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Putz brings heat to first Mets save

Putz brings heat to first Mets save

SAN FRANCISCO -- As soon as J.J. Putz's first mid-90s fastball sizzled across the plate, the Mets knew they had no more reason to fret. Putz was firing absolute missiles -- just as he had in the opening days of camp, catching his teammates' attention with a popping sound that resonated across their Spring Training complex.

The ensuing days of low-90s heat -- and of Putz blaming that velocity drop on a lack of adrenaline, and of manager Jerry Manuel blaming it on the World Baseball Classic -- had vanished. Mr. Mid-90s had returned.

"Today, it felt like my arm was nice and free and easy and loose," Putz said after saving the team's 9-6 win over the Giants. "It was almost like effortless to get through it."

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On the mound because regular closer Francisco Rodriguez had pitched four days in a row, Putz was also making his first appearance since being diagnosed with inflammation in his right elbow. He received a shot to calm his elbow earlier this week, but hadn't tested the joint until Saturday.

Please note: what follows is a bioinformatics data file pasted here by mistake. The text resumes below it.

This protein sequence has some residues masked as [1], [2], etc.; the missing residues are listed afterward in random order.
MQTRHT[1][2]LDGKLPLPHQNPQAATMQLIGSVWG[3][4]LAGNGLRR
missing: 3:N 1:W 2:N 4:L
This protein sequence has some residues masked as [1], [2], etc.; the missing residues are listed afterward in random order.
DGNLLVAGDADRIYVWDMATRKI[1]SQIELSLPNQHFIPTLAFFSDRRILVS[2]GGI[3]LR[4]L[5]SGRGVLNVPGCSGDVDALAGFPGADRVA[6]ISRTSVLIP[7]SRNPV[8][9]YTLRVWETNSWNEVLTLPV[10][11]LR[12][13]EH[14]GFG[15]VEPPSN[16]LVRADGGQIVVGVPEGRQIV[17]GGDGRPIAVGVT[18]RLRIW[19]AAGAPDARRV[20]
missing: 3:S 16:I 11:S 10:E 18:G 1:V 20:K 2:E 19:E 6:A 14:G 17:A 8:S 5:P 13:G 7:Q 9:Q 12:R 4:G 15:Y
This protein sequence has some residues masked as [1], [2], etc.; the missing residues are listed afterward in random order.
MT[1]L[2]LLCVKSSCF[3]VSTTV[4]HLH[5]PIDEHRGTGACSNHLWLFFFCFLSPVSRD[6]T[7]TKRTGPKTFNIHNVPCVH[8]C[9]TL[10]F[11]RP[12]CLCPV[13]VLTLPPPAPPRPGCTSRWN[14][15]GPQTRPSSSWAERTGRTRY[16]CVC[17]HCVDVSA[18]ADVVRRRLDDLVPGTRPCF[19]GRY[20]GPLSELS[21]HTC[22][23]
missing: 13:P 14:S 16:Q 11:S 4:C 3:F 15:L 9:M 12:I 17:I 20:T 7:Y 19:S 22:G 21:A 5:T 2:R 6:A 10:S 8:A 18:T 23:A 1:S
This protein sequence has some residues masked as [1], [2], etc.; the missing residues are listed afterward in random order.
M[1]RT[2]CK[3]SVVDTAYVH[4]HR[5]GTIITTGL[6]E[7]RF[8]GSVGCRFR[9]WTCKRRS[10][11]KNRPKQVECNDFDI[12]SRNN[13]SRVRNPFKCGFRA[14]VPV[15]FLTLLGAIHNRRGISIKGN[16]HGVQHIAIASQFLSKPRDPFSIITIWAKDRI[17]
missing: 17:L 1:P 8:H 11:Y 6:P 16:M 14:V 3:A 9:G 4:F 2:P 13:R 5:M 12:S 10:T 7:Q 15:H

As soon as he stepped on the bullpen mound, his worries vanished.

"It felt good from the first pitch," Putz said.

Perhaps it was a risk for Putz's first appearance to come in a save situation -- but then again, perhaps it was the opposite. Putz openly admitted earlier this week that he felt more comfortable pitching in the ninth inning than the eighth, even if he's come to embrace his new role.

The thought of saving this one game, his first of the season, was a welcome bonus.

"It's so different when you're warming up coming in for a save," he said. "It's just kind of a different feeling when you're warming up with the butterflies and the tingles. It just seems to kind of get you a little bit more locked in."

And he was indeed locked in, retiring the Giants in order and striking out Fred Lewis on a 96 mph fastball to end the game.

Afterward, he felt no pain.

"It just feels different," Putz said. "Hopefully it's something we can build on."

Anthony DiComo is a reporter for MLB.com. This story was not subject to the approval of Major League Baseball or its clubs.

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